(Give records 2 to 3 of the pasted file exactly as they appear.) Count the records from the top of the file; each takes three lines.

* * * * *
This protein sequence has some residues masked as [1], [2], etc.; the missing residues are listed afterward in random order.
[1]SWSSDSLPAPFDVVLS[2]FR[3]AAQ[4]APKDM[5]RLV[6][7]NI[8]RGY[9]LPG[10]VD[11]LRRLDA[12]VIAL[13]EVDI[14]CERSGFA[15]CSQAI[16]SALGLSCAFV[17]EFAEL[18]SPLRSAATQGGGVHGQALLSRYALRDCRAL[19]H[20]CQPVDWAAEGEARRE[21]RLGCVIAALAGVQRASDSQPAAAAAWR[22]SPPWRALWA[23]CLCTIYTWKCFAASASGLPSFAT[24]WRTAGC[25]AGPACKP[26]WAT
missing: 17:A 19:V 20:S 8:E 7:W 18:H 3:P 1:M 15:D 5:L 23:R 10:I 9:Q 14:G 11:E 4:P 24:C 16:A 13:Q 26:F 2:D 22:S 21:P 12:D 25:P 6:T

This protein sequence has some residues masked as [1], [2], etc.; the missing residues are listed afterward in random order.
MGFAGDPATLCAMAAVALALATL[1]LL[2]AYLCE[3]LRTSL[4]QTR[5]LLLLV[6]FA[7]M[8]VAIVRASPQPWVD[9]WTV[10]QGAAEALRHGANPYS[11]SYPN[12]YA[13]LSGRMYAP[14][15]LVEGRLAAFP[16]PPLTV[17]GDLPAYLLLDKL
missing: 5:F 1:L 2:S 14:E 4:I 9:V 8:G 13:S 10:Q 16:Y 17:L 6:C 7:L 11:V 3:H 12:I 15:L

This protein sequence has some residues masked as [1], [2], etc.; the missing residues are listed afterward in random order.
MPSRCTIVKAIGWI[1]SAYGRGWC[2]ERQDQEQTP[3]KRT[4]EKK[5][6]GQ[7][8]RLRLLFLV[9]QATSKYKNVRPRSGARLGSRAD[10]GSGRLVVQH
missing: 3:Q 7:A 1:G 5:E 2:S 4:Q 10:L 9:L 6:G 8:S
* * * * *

This protein sequence has some residues masked as [1], [2], etc.; the missing residues are listed afterward in random order.
MGFAGDPATLCAMAAVALALATL[1]LL[2]AYLCE[3]LRTSL[4]QTR[5]LLLLV[6]FA[7]M[8]VAIVRASPQPWVD[9]WTV[10]QGAAEALRHGANPYS[11]SYPN[12]YA[13]LSGRMYAP[14][15]LVEGRLAAFP[16]PPLTV[17]GDLPAYLLLDKL
missing: 5:F 1:L 2:S 14:E 4:I 9:V 8:G 13:S 10:Q 16:Y 17:L 6:C 7:L 11:V 3:H 12:I 15:L

This protein sequence has some residues masked as [1], [2], etc.; the missing residues are listed afterward in random order.
MPSRCTIVKAIGWI[1]SAYGRGWC[2]ERQDQEQTP[3]KRT[4]EKK[5][6]GQ[7][8]RLRLLFLV[9]QATSKYKNVRPRSGARLGSRAD[10]GSGRLVVQH
missing: 3:Q 7:A 1:G 5:E 2:S 4:Q 10:L 9:L 6:G 8:S